Watching this with 'annotations on' makes it easier to figure out this really is a spider, not an ant! (or just read the summary below :) )YouTube
At first glance this spider looks very similar to an ant. Jumping spiders of the genus Myrmarachne may imitate ants in both appearance and behavior. By mimicking an ant the spider might better avoid predators like spider wasps. Some ant mimic spiders may even prey on ants or the homopteran bugs they tend.
Ants have three body segments while spiders have just two. Note how this spider's forward body segment has been adapted to give the overall body an appearance of three segments. The spider also waves it's front pair of legs giving the appearance of antenna. The spider's huge forward-facing eyes are a dead giveaway that it is a jumping spider. Jumping spiders (family Salticidae) have remarkable binocular vision which they use to locate, stalk and ambush prey. Though they are "jumping" spiders these spiders may only rarely engage in such non ant-like behavior. Ant-mimic jumping spiders are nevertheless very active and it was pure luck that I encountered this spider as it rested while feeding. In the past six years I have only encountered this type of spider three times in the forests where I walk.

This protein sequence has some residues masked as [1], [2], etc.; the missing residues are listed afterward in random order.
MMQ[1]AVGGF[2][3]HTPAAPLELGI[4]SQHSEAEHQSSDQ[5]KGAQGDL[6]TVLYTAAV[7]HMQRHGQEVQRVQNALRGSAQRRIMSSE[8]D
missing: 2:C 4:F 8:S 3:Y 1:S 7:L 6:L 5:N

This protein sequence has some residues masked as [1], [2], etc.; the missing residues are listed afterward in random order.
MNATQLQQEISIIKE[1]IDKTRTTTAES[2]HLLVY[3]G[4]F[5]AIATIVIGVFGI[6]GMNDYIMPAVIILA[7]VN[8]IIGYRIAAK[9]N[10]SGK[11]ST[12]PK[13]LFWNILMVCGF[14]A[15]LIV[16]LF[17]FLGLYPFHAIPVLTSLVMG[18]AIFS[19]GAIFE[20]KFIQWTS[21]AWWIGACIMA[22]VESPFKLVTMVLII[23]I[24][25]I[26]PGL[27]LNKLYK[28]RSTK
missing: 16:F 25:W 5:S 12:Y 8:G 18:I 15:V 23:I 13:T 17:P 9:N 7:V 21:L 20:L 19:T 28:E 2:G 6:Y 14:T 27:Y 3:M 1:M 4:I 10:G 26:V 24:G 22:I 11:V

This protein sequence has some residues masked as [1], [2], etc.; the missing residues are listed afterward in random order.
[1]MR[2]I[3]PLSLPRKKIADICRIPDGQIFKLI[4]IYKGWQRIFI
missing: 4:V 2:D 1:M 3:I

This spider was encountered and filmed at an altitude of roughly 600 feet above sea-level and amidst the dense green forests of Nippondaira in central Japan. The Nippondaira is a small, isolated range of low coastal mountains between the cities of Shizuoka and Shimizu.